Andrew Miller's No. 33 Retired Saturday
Former UNC pitcher Andrew Miller became the third player in program history to have his number retired, with Chancellor Carol Folt and Senior Associate A.D. Larry Gallo presenting his No. 33 jersey in a ceremony Saturday at the Dean E. Smith Center. Miller, a 10-year MLB veteran, joins Dave Lemonds and B.J. Surhoff as Tar Heels who have received this unique honor.
ACC in the ’70s: Properly introduced to America
As fondly as the early days of Dickie Hemric, Lennie Rosenbluth, Len Chappell, Art Heyman and Larry Miller are remembered, ACC basketball really wasn’t all that to the nation at large in the 1950s and 1960s. All that changed, however, on April 14, 1973, when those most responsible for ACC basketball’s capturing the imagination of the nation at large were the players and coaches of N.C. State and Maryland and a television executive named C.D. Chesley.
Larry Brown having early success at SMU
Larry Brown has coached more basketball games -- 2,587 and counting -- than John Wooden and Phil Jackson combined. He's coached Allen Iverson, David Robinson and Reggie Miller and mentored assistants Gregg Popovich, Bill Self and John Calipari in an enduring career that's included 12 coaching jobs at either the pro or college level.
1971 UNC Basketball Team To Be Honored Saturday
Without big names like Charles Scott, Bob Lewis or Larry Miller, the 1971 Tar Heels--a group that will be honored at halftime of Saturday's sold-out 4 p.m. tipoff against Boston College--were picked to finish seventh in an eight-team ACC. And that made them determined to prove everyone wrong.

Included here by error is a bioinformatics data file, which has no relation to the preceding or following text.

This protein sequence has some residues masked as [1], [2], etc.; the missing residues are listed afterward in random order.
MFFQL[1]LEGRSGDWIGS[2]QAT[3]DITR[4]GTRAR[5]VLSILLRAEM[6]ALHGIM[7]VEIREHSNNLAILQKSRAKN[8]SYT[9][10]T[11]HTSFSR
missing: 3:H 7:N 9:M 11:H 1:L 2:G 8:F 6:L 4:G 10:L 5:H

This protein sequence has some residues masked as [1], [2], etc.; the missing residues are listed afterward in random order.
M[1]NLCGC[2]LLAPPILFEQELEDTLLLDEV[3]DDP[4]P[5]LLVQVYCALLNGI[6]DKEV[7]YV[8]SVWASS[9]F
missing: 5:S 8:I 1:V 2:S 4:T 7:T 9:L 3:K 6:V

Life as usual in the ACC
For those who can remember seeing Larry Miller, Charles Scott, David Thompson, Phil Ford, James Worthy, Ralph Sampson, Michael Jordan, Christian Lattener, Bobby Hurley, Tim Duncan and Antawn Jamison, the ACC of this decade has been a watered-down version of what it once was. But be fair. It's just not the ACC. With star players now doing the one-and-done thing, college basketball is no longer close to what it was, even in the 1990s.
Brewer: Miller One Of Carolina's Greatest Players
Tyler Hansbrough will certainly be ranked among Carolina's greatest players when he ends his career in Chapel Hill. Fans usually say that list already includes players like Phil Ford, Michael Jordan, Lennie Rosenbluth, James Worthy, Sam Perkins, Billy Cunningham, Charlie Scott, Brad Daugherty, Antawn Jamison and Kenny Smith, among others. I've always wondered why Larry Miller isn't among that initial group that people name.
Miller's tale is one of glory at UNC
On the night of Friday, March 17, 1972, after helping the Carolina Cougars beat the New York Nets 147-127 on Long Island, Larry Miller spent some time with a couple of friends from Catasauqua. Basically, the whole night. "I think between the three of us we drank a couple of cases of beer, and then Larry went to his room to watch a (Mister MotoMoto) movie," said Buff Schwenk, who traveled to New York with Rich Petro for the American Basketball Association game.